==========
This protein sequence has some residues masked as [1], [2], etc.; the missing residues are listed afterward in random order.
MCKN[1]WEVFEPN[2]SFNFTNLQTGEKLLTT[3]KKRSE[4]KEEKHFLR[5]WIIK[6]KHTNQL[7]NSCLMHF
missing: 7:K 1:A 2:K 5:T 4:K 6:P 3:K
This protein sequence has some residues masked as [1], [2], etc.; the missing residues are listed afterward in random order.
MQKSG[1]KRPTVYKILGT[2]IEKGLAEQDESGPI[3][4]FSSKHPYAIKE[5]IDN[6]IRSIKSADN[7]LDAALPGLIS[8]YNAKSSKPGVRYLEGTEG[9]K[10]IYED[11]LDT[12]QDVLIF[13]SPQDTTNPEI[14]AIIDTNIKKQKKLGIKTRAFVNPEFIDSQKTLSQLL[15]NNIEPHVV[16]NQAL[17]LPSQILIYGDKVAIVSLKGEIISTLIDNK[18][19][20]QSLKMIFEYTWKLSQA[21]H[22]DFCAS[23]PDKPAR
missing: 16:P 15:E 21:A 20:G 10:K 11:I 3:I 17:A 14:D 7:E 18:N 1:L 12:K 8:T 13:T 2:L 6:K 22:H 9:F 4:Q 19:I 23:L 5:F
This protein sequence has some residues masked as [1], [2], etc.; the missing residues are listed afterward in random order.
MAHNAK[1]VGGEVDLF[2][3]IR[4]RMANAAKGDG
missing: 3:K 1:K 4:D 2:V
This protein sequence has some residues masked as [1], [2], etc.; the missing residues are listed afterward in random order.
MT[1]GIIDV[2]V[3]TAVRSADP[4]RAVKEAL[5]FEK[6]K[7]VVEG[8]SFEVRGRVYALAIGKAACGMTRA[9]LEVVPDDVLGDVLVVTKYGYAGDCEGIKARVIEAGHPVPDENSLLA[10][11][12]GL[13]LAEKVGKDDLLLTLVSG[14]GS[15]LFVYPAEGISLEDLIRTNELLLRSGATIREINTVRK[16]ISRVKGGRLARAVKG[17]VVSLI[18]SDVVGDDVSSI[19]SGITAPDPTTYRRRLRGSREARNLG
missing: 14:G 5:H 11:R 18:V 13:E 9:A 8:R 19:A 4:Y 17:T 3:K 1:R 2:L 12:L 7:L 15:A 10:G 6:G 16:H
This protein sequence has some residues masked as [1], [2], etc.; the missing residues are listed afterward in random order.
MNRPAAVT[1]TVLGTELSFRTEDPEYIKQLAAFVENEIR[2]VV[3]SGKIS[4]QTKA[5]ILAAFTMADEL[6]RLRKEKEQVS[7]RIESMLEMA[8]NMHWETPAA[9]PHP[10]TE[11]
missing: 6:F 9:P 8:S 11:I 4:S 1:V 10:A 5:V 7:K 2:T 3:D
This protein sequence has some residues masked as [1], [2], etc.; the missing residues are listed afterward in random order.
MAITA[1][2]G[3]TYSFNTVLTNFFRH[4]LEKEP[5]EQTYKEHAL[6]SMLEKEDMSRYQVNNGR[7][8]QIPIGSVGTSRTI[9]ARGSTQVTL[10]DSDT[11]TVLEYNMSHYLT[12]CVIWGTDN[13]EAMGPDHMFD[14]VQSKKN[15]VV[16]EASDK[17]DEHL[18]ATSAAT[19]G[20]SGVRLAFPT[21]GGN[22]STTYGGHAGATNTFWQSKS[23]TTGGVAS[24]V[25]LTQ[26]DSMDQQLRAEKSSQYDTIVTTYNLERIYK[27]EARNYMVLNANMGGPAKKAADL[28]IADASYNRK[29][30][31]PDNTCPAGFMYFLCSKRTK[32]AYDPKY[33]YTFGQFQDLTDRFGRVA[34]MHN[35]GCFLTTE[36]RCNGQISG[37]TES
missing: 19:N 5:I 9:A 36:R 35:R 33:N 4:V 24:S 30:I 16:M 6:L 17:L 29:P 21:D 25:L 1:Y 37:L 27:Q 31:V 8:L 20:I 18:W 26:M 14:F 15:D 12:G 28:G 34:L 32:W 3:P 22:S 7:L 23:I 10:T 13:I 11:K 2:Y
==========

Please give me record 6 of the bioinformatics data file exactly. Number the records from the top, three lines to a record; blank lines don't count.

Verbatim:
This protein sequence has some residues masked as [1], [2], etc.; the missing residues are listed afterward in random order.
MAITA[1][2]G[3]TYSFNTVLTNFFRH[4]LEKEP[5]EQTYKEHAL[6]SMLEKEDMSRYQVNNGR[7][8]QIPIGSVGTSRTI[9]ARGSTQVTL[10]DSDT[11]TVLEYNMSHYLT[12]CVIWGTDN[13]EAMGPDHMFD[14]VQSKKN[15]VV[16]EASDK[17]DEHL[18]ATSAAT[19]G[20]SGVRLAFPT[21]GGN[22]STTYGGHAGATNTFWQSKS[23]TTGGVAS[24]V[25]LTQ[26]DSMDQQLRAEKSSQYDTIVTTYNLERIYK[27]EARNYMVLNANMGGPAKKAADL[28]IADASYNRK[29][30][31]PDNTCPAGFMYFLCSKRTK[32]AYDPKY[33]YTFGQFQDLTDRFGRVA[34]MHN[35]GCFLTTE[36]RCNGQISG[37]TES
missing: 19:N 5:I 9:A 36:R 35:R 33:N 4:V 24:S 30:I 16:M 6:L 17:L 29:P 21:D 25:L 1:Y 37:L 27:Q 31:V 8:L 20:I 18:W 26:M 14:F 15:D 12:G 28:G 34:L 32:W 3:P 22:S 7:L 23:I 10:T 13:I 11:K 2:Y